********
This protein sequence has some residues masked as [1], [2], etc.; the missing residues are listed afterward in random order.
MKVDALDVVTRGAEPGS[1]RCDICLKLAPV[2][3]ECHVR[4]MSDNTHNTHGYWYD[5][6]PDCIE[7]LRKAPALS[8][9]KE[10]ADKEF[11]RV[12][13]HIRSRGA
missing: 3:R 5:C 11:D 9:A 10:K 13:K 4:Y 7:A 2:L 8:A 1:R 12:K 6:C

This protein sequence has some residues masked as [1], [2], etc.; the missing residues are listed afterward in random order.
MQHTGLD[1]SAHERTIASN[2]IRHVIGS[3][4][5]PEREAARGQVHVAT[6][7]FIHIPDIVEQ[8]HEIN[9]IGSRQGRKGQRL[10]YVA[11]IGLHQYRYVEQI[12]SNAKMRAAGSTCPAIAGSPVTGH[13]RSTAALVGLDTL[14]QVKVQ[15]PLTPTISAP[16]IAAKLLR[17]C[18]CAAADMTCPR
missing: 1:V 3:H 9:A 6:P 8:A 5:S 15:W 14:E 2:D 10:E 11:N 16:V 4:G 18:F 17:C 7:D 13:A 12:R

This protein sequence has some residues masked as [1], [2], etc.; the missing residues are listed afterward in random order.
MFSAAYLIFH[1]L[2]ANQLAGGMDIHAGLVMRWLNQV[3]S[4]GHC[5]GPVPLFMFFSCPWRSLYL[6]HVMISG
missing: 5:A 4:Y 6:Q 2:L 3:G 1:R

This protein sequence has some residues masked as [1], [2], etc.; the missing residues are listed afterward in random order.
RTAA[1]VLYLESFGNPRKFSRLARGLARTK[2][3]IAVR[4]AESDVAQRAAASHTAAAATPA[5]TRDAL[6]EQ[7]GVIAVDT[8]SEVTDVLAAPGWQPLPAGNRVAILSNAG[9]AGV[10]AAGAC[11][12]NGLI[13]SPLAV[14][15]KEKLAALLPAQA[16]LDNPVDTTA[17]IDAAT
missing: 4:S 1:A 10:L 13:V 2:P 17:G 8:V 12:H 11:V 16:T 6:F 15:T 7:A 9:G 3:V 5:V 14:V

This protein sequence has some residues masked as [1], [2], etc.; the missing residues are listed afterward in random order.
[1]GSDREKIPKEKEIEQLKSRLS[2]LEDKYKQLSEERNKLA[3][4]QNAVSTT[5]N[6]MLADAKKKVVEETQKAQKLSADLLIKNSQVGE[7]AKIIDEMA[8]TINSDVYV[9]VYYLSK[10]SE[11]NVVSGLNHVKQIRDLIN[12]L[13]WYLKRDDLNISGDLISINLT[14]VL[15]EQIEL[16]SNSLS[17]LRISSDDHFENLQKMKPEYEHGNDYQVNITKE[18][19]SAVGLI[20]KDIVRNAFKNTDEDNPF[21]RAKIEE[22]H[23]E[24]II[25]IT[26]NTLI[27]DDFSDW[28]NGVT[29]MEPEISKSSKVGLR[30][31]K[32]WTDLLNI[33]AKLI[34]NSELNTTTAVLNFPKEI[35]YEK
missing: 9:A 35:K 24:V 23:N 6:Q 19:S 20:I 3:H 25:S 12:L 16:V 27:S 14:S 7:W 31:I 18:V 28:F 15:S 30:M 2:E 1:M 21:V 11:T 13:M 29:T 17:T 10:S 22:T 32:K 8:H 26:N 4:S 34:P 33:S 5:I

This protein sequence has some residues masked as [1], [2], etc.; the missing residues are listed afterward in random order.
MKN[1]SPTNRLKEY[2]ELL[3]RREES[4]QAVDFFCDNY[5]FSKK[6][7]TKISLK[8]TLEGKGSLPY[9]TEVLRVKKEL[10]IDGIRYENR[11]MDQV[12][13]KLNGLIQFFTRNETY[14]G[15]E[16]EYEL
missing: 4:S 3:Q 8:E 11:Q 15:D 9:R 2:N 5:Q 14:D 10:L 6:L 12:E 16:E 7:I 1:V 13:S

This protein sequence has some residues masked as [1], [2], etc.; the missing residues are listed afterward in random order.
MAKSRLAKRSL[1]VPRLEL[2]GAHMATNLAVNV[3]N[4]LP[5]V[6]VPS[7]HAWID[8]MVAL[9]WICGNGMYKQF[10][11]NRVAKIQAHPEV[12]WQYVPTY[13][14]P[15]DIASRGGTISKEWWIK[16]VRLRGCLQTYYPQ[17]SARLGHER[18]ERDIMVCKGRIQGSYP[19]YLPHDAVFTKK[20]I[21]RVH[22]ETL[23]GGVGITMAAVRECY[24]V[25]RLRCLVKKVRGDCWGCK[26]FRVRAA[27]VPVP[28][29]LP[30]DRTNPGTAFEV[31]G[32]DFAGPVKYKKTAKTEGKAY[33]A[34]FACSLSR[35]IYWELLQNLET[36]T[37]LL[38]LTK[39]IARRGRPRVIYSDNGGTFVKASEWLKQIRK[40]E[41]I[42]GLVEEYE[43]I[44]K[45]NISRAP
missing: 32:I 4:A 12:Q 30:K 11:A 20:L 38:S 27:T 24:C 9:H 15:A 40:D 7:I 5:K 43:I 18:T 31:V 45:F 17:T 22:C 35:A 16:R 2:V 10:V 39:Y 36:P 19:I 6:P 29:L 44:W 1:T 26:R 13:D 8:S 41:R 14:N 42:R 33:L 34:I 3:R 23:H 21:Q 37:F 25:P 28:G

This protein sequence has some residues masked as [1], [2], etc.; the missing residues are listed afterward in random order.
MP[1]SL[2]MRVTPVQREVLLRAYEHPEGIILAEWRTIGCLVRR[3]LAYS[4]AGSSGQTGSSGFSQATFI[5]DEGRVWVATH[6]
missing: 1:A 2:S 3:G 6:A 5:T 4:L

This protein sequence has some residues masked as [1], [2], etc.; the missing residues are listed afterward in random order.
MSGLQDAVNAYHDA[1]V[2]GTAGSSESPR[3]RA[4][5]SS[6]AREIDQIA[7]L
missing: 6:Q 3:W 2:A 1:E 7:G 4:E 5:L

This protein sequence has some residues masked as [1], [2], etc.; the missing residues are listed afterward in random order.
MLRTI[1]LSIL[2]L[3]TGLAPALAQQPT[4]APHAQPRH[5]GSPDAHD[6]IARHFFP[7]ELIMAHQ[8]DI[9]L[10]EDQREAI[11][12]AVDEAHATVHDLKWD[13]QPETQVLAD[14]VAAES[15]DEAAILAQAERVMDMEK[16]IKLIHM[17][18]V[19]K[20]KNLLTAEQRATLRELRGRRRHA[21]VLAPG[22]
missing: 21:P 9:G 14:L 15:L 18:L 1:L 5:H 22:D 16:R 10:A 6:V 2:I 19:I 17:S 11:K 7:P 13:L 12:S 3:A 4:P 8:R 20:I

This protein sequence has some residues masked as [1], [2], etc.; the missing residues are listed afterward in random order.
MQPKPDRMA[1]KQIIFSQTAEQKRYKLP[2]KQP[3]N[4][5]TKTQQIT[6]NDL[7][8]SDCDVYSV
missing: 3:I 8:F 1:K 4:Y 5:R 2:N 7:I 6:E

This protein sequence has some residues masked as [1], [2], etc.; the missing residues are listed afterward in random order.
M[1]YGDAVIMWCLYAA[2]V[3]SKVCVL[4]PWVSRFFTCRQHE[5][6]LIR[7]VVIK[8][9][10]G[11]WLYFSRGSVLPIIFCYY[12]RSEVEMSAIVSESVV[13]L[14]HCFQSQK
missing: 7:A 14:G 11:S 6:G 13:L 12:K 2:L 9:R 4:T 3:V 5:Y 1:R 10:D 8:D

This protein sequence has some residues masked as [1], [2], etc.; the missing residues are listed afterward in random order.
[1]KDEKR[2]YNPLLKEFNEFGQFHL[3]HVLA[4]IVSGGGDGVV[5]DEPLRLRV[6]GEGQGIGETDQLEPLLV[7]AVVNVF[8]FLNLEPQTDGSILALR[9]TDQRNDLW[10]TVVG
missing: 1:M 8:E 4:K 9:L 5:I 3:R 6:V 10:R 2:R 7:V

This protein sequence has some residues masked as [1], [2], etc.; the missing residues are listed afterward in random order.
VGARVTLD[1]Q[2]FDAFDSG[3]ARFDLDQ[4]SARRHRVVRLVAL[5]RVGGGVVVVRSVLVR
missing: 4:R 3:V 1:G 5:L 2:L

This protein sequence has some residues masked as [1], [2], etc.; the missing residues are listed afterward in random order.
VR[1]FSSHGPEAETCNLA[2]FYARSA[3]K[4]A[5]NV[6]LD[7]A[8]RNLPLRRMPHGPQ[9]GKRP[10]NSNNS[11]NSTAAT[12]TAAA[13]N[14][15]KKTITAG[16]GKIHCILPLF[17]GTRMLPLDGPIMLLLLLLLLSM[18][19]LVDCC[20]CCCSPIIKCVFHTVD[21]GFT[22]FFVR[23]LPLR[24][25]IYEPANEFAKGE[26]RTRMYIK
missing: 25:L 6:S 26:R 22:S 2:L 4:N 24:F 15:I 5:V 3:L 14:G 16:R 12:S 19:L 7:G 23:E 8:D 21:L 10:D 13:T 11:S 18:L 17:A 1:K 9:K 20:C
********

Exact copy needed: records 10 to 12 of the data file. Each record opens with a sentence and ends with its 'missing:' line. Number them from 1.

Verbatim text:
This protein sequence has some residues masked as [1], [2], etc.; the missing residues are listed afterward in random order.
MLRTI[1]LSIL[2]L[3]TGLAPALAQQPT[4]APHAQPRH[5]GSPDAHD[6]IARHFFP[7]ELIMAHQ[8]DI[9]L[10]EDQREAI[11][12]AVDEAHATVHDLKWD[13]QPETQVLAD[14]VAAES[15]DEAAILAQAERVMDMEK[16]IKLIHM[17][18]V[19]K[20]KNLLTAEQRATLRELRGRRRHA[21]VLAPG[22]
missing: 21:P 9:G 14:L 15:L 18:L 1:L 5:H 22:D 16:R 10:A 6:V 2:I 19:I 17:S 11:K 7:P 13:L 12:S 3:A 4:P 8:R 20:I

This protein sequence has some residues masked as [1], [2], etc.; the missing residues are listed afterward in random order.
MQPKPDRMA[1]KQIIFSQTAEQKRYKLP[2]KQP[3]N[4][5]TKTQQIT[6]NDL[7][8]SDCDVYSV
missing: 3:I 8:F 1:K 4:Y 5:R 2:N 7:I 6:E

This protein sequence has some residues masked as [1], [2], etc.; the missing residues are listed afterward in random order.
M[1]YGDAVIMWCLYAA[2]V[3]SKVCVL[4]PWVSRFFTCRQHE[5][6]LIR[7]VVIK[8][9][10]G[11]WLYFSRGSVLPIIFCYY[12]RSEVEMSAIVSESVV[13]L[14]HCFQSQK
missing: 7:A 14:G 11:S 6:G 13:L 12:K 2:L 9:R 4:T 3:V 5:Y 1:R 10:D 8:D